return callDownstream(String.format("%s/secured/write", resourceUrl));
    }

    public String callInvalidScope() {
        return callDownstream(String.format("%s/secured/invalid", resourceUrl));
    }

    private String callDownstream(String uri) {
        try {
            ResponseEntity<String> responseEntity = this.oAuth2RestTemplate.getForEntity(uri, String.class);
            return responseEntity.getBody();
        } catch(HttpStatusCodeException statusCodeException) {
            return statusCodeException.getResponseBodyAsString();
        }
    }
}


Demonstration

The Client and the resource server can be brought up using the instructions here. Once all the systems are up, accessing the client will present the user with a page which looks like this:


Accessing the secure page, will result in a login page being presented by the authorization server:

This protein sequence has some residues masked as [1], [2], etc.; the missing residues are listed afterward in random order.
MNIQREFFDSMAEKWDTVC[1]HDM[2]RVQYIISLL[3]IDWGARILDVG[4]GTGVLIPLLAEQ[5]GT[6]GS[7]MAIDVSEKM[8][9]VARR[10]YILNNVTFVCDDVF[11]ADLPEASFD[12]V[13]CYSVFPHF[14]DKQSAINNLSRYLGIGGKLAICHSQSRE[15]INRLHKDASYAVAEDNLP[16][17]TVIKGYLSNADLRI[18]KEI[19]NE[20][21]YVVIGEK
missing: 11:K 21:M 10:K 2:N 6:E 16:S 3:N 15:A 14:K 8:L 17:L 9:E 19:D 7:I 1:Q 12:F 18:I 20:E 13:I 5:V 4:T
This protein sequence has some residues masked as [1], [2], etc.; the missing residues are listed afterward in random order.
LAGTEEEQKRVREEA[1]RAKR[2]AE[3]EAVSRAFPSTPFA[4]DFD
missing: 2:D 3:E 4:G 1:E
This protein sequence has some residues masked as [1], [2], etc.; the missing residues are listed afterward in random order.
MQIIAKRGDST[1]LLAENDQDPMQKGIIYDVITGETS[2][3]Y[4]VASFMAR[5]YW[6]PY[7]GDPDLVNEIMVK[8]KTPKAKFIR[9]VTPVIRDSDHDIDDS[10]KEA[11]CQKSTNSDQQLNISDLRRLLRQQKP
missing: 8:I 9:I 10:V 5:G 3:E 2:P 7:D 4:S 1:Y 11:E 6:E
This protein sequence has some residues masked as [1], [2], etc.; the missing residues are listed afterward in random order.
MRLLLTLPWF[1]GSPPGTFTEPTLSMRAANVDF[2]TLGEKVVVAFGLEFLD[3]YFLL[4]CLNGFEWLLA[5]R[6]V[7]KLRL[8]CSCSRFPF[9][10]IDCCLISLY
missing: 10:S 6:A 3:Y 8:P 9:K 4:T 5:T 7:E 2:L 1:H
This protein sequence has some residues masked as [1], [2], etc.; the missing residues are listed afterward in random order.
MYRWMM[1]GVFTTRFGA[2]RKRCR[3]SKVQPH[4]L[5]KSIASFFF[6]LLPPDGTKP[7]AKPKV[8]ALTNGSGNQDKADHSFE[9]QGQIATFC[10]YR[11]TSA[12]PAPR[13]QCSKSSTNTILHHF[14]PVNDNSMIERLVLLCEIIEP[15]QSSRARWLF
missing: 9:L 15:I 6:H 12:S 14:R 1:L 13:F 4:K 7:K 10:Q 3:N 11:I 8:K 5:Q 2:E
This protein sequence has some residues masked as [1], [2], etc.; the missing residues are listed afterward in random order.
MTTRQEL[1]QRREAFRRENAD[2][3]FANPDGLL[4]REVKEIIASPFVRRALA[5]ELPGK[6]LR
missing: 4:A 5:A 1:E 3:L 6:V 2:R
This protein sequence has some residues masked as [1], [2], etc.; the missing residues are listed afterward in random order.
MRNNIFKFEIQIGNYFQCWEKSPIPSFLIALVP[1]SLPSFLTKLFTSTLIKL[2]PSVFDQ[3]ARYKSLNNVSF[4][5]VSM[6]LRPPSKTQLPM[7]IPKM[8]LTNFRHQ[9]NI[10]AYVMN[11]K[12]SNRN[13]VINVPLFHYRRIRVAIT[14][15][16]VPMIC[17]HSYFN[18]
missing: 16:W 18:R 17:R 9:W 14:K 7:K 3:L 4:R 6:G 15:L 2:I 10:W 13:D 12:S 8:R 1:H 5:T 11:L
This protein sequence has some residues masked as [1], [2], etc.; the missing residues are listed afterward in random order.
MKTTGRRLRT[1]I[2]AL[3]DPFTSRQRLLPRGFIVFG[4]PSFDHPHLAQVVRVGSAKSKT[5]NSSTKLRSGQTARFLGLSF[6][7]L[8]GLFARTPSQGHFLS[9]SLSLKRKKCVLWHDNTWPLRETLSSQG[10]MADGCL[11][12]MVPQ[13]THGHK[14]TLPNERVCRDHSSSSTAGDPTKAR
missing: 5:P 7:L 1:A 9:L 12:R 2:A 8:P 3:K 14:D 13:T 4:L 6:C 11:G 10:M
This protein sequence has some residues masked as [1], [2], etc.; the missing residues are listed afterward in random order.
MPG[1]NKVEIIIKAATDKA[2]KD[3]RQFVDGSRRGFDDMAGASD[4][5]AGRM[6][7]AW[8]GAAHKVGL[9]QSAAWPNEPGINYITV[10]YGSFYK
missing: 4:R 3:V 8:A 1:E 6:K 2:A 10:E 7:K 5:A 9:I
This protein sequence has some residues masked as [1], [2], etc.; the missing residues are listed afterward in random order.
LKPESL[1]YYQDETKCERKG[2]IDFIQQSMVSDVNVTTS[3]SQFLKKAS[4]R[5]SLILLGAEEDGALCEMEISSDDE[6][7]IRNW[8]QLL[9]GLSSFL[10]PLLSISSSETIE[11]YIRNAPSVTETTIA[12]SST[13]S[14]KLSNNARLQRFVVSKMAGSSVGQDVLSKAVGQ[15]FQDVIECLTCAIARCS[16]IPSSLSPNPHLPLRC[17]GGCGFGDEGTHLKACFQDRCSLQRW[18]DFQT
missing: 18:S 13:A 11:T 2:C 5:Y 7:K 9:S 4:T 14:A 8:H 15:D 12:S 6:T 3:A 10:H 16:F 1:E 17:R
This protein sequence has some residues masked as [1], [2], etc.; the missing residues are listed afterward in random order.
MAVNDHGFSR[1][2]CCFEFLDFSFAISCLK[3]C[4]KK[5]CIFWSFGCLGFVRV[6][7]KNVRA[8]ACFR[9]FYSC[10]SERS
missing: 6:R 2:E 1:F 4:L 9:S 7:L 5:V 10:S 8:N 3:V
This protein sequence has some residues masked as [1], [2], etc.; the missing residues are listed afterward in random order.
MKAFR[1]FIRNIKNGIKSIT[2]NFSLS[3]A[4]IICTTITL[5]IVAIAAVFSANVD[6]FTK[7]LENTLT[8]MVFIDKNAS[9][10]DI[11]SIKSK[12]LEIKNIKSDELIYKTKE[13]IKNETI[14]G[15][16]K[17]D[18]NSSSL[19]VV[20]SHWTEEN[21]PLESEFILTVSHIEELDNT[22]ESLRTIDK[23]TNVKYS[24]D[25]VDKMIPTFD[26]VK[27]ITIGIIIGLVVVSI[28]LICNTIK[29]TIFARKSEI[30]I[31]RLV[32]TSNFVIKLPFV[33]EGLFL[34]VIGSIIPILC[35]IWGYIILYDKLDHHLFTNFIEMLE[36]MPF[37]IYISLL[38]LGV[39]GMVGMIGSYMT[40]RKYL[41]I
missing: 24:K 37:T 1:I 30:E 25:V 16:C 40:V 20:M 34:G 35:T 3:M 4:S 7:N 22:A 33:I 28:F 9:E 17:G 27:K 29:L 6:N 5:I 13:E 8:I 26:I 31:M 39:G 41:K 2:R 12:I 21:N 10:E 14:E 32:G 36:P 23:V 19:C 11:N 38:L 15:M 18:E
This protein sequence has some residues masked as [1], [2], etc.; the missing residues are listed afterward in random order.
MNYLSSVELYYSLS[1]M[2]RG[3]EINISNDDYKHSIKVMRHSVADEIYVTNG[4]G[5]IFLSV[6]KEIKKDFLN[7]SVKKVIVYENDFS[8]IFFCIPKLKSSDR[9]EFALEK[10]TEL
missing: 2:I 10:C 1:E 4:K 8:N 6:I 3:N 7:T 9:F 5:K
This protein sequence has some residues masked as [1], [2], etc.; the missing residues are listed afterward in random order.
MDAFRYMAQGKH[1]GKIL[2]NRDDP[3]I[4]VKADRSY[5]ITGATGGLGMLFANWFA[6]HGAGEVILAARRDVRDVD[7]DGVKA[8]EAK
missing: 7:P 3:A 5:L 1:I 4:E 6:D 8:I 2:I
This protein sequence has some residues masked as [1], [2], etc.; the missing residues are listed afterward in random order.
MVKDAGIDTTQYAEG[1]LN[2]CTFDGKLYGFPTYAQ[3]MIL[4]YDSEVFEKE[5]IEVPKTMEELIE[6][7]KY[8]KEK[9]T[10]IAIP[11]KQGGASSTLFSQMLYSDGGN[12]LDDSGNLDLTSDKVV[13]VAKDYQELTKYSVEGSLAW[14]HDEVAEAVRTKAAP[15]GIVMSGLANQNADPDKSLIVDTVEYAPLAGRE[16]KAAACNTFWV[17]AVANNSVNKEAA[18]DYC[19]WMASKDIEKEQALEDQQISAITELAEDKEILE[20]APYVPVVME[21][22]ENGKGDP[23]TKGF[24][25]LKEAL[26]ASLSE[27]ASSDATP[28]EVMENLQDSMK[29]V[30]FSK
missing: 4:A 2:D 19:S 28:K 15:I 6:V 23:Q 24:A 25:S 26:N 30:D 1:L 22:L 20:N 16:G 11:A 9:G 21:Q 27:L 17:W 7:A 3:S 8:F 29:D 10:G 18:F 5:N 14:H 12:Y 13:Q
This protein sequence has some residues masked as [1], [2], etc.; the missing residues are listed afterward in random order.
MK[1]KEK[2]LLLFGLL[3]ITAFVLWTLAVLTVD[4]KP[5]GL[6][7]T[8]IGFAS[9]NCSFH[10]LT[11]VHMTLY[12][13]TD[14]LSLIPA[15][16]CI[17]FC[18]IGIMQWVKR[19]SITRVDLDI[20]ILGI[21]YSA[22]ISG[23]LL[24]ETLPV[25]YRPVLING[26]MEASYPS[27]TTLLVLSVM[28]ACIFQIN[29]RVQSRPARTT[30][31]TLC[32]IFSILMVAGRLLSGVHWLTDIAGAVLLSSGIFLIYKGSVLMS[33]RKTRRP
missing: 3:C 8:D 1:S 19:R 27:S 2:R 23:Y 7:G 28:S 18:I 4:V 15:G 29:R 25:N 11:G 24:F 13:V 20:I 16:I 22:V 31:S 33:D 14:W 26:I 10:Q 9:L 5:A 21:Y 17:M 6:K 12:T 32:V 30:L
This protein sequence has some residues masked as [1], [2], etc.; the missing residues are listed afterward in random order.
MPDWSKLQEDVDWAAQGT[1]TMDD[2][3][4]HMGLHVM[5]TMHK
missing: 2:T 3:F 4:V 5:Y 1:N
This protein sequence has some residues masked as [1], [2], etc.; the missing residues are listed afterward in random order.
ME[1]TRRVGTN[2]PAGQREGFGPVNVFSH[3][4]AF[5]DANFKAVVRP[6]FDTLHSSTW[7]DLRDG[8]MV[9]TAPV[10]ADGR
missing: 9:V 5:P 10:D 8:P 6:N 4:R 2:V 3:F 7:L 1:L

The client is requesting a "resource.read" and "resource.write" scope from the user, user is prompted to authorize these scopes:


Assuming that the user has authorized "resource.read" but not "resource.write", the token will be presented to the user:

At this point if the downstream resource is requested which requires a scope of "resource.read", it should get retrieved:


And if a downstream resource is requested with a scope that the user has not authorized - "resource.write" in this instance:



Reference

  • Most of the code is based on the Cloud Foundry UAA application samples available here - https://github.com/pivotal-cf/identity-sample-apps
  • The code in the post is here: https://github.com/bijukunjummen/oauth-uaa-sample